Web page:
When my husband graduated from high school, his class selected “I’m From the Country and I Like It That Way” by Tracy Byrd as their graduation song. You may be thinking, “Surely you jest!” No, no I do not. The next year, I graduated from the same high school. So, yes, I am also from the country. And I do like it that way.
The protagonist of my fiction novel Identified: The Maya Price Story is from a small (fictional) town that is very similar to Tarkington, which is where I where I grew up. Before I proceed, a brief disclaimer: Maya is not me. She is much, much, more athletic and also much, much, quieter. ( I tend to have a loud mouth). I also do not have the same sort of paranormal abilities that she does (that I have, so far, discovered). However, Maya is from a small town that is very much like Tarkington. Growing up in Tarkington molded me and shaped me into the person I am today and I wanted Maya’s hometown to do the same for her. Don’t get me wrong, I live in the ‘burbs now and really like it. Yet, there is something about growing up in a small town that enables you witness, firsthand, the true meaning of compassion. Anytime a tragedy struck our tiny town, I saw the outpouring of compassion and love. If a member of our community lost a loved one, the entire town would take care of the family by cleaning the house, supplying them with at least three weeks of meals, and undertaking many other tasks that a bereaved mother, father, sister or brother would not want to tackle. The day of my wedding, friends of my parents cleaned their house so it could serve as a reception venue and members of our church supplied the wedding party with platters of Subway sandwiches. Once, I translated for a man in our community who was offering to take two non-English speaking men, who he did not know, into “town” because their truck had broken down. When my in-laws lost their house to a fire, and one of my nephews suffered from second and third degree burns on eighty percent of his body, the town rallied around them. They raised money to pay my nephew’s hospital bills and rebuild my in-laws’ home, participated in the construction of the new house and, of course, brought food.
Before I sent my main character, Maya, out into the world, I wanted to give her a solid background. I wanted to her have the kind of compassion that I observed from my friends, neighbors and family. You see, Maya will need that kind of compassion if she is to overcome the various obstacles that lie ahead of her. Thus, I created the town of Diamond, Texas. Before I reveal too much of the plot, I will leave you with a short excerpt from Identified in which I describe Maya’s hometown.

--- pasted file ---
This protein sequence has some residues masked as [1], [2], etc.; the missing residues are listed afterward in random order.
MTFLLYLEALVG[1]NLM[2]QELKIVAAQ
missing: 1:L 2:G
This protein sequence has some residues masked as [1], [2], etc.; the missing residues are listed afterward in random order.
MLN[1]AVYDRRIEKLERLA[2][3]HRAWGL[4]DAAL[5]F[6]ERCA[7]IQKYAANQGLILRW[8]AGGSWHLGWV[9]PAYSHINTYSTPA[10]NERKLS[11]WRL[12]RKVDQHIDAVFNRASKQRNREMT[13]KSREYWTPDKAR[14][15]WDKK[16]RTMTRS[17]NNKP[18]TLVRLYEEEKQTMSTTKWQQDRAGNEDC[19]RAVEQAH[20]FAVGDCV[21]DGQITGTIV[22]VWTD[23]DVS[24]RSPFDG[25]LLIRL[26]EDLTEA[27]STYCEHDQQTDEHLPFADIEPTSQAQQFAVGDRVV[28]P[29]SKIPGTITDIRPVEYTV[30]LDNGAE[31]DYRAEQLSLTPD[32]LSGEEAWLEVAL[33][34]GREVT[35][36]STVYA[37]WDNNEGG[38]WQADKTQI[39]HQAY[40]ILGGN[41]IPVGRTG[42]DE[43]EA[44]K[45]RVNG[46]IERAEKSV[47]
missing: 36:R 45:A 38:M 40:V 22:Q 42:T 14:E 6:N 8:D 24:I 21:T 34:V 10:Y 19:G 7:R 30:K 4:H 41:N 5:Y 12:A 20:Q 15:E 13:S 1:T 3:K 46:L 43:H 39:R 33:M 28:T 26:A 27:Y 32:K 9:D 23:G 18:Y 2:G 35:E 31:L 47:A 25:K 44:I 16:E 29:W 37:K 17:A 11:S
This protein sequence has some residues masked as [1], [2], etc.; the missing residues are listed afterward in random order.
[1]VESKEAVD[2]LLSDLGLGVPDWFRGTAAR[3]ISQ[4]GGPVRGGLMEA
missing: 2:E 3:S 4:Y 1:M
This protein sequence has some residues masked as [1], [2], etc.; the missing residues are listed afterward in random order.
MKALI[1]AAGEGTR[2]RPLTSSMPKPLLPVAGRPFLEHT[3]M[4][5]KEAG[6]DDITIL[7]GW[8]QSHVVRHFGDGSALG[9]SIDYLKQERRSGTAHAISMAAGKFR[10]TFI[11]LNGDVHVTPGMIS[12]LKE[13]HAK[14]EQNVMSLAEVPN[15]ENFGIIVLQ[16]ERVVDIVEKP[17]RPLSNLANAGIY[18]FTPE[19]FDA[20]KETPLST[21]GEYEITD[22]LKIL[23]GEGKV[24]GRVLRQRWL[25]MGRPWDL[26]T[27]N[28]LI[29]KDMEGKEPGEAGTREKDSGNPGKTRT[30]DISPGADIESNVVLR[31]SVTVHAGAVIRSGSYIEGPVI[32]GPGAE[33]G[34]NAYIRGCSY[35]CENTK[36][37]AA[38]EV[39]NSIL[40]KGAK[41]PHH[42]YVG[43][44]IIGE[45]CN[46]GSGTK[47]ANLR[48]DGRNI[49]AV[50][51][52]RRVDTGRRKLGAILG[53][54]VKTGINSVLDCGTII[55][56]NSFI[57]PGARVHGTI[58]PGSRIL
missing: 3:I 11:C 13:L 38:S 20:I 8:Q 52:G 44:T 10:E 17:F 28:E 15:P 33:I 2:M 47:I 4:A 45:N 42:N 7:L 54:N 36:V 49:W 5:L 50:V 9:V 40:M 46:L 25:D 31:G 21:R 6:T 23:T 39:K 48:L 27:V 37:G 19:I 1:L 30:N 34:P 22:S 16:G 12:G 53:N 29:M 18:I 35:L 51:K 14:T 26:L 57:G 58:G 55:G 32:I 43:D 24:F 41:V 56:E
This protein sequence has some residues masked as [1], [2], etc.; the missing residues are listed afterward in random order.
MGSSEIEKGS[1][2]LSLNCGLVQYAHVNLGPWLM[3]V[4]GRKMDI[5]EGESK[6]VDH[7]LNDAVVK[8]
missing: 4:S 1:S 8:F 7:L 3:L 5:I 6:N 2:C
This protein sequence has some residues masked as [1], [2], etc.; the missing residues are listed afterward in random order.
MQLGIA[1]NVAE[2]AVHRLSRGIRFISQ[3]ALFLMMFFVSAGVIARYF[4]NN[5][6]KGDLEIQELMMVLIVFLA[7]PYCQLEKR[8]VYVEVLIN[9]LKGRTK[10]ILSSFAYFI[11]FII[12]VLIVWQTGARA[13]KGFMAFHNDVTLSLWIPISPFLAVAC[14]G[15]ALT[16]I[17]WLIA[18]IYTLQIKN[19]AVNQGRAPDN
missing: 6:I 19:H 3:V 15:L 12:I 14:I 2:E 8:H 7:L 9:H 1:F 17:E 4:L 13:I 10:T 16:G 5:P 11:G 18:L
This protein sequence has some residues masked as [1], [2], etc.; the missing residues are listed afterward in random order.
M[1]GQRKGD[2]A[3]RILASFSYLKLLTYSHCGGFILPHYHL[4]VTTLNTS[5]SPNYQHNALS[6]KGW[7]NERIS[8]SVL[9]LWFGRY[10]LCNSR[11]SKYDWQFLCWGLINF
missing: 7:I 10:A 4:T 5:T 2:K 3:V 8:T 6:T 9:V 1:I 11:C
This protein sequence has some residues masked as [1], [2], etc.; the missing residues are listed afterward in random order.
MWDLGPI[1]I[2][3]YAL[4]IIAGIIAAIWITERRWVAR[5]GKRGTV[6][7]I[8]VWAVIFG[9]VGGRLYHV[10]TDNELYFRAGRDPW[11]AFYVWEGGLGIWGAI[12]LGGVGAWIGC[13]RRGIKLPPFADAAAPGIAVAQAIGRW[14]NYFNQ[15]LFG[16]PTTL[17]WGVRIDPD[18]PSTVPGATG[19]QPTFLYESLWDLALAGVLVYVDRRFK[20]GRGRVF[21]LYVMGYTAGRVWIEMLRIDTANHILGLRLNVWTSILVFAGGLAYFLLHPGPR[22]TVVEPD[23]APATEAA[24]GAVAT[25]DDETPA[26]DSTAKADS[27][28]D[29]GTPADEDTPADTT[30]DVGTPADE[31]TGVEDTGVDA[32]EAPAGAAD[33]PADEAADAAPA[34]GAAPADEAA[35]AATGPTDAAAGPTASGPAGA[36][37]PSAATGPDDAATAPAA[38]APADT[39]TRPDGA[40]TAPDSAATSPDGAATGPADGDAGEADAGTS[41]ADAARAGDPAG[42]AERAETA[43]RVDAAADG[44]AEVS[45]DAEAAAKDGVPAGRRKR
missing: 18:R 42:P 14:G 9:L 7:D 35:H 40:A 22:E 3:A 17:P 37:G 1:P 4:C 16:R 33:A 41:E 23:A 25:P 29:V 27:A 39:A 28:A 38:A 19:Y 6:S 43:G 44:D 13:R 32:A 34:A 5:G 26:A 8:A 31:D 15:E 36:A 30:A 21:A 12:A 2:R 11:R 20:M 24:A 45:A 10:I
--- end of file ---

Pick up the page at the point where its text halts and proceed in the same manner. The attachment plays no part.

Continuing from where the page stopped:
If grew up into Tarkington, you know that no written words can describe the value of our childhood and formative years. No, our humble town is not perfect, but it made us who we are. And I think we turned out all right.
Identified: The Maya Price Story
Excerpt from Chapter 1
“Maya had never fit in with the students at Diamond High School. While most of them liked her, she had never developed close friendships with anyone other than her sister and Pete. But, she was not ready to leave. It was odd, really. On the weekend, her classmates liked riding four-wheelers through muddy creek beds and she would rather write in her journal while sitting in her dad’s hammock. Or, if the weather dipped below fifty degrees, she watched old, bad action movies with Pete. Maya did not like fried okra, banana pudding or Friday night football, but she loved Diamond. She loved the quiet when she was running in the morning. She loved that her classmates still showed up for church on Sundays, even though some of them smelled like booze from Saturday night’s pasture party. She loved that, when Leah McCall’s mother died the previous spring, the family had enough food for weeks because the town stocked their refrigerator with casseroles and cobblers. In the fall, the whole town attended the elementary school’s Fall Festival. In the winter, they dispersed to the various Protestant churches to watch Christmas nativity plays. In the spring, the schools let out on Thursday and Friday for Rodeo Weekend. That weekend, the almost every resident went in to “town” to watch the Future Farmers of America students show their steers, pigs and goats during the day. Then, they watched barrel racing and bull riding at night. In the summer, no one needed an invitation to a wedding; if you happened to see the wedding announcement in the local newspaper, you were invited.
Maya loved that in Diamond, even though she did not fit in, she still felt at home.”